Windows 11 lets you choose your default browser, but it takes a lot of clicks and Microsoft sometimes forces you to use Edge, anyway. Firefox had a workaround, but Microsoft calls it “improper” and will soon block it.
The upcoming Windows Update won’t block you from changing the default browser in Windows 11. The patch will force links using the microsoft-edge protocol to always open in Edge. These are specific links opened through Windows 11, such as those directly from the taskbar’s search feature. Firefox’s workaround and EdgeDeflector made it so these links would still open in your default browser. Microsoft is about to roll out an update that disables this workaround, calling it “improper” on Mozilla’s part
Microsoft made a statement to The Verge where it explained the logic behind its decision.
“Windows openly enables applications and services on its platform, including various web browsers,” says a Microsoft spokesperson. “At the same time, Windows also offers certain end-to-end customer experiences in both Windows 10, and Windows 11, the search experience from the taskbar is one such example of an end-to-end experience that is not designed to be redirected. When we become aware of improper redirection, we issue a fix.”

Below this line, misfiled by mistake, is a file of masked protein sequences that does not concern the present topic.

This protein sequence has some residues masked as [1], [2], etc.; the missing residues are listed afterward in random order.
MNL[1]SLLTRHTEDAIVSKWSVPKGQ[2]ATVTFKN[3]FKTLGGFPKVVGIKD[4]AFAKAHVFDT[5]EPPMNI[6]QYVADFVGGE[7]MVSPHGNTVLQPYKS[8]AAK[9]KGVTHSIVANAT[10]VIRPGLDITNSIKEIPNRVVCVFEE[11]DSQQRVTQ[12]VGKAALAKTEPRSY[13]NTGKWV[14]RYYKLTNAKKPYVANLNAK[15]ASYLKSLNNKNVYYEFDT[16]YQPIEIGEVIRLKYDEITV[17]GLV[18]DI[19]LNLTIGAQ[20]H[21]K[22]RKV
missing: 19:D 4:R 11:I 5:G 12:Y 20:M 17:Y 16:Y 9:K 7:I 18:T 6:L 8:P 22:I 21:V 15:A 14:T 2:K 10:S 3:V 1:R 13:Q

Firefox spoke out about Microsoft’s decision. “People deserve choice. They should have the ability to and easily set defaults, and their choice of default browser should be respected,” says a Mozilla spokesperson in a statement to The Verge. “We have worked on code that launches Firefox when the microsoft-edge protocol is used for those users that have already chosen Firefox as their default browser. Following the recent change to Windows 11, this planned implementation will no longer be possible.”
As you might expect, the developer of EdgeDeflector isn’t thrilled, as outlined in a blog post. “Microsoft isn’t a good steward of the Windows operating system. They’re prioritizing ads, bundleware, and service subscriptions over their users’ productivity,” developer Daniel Aleksandersen said.
“The 500,000 EdgeDeflector users were probably never more than a nuisance to Microsoft,” said Aleksandersen. “However, last month both the Brave and Firefox web browsers either copied EdgeDeflector’s functionality or signaled it was on the roadmap.”
We’re surprised Microsoft is going about things this way, as a choice like this could be considered anti-competitive, which is an issue the company has dealt with in the past. We’ll have to wait and see how this plays out in the future, but it makes Edge look bad, which is a shame because it’s not a terrible browser at all.
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